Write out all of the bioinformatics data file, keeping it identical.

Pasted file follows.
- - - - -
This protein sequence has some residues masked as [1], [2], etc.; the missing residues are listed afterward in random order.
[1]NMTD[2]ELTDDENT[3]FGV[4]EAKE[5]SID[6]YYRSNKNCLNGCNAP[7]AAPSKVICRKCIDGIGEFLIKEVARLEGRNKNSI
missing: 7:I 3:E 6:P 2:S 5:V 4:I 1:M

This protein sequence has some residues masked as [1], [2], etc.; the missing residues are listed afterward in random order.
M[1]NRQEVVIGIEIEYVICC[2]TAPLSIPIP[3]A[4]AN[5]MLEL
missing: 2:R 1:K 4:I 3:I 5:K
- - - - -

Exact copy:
This protein sequence has some residues masked as [1], [2], etc.; the missing residues are listed afterward in random order.
[1]NMTD[2]ELTDDENT[3]FGV[4]EAKE[5]SID[6]YYRSNKNCLNGCNAP[7]AAPSKVICRKCIDGIGEFLIKEVARLEGRNKNSI
missing: 7:I 3:E 6:P 2:S 5:V 4:I 1:M

This protein sequence has some residues masked as [1], [2], etc.; the missing residues are listed afterward in random order.
M[1]NRQEVVIGIEIEYVICC[2]TAPLSIPIP[3]A[4]AN[5]MLEL
missing: 2:R 1:K 4:I 3:I 5:K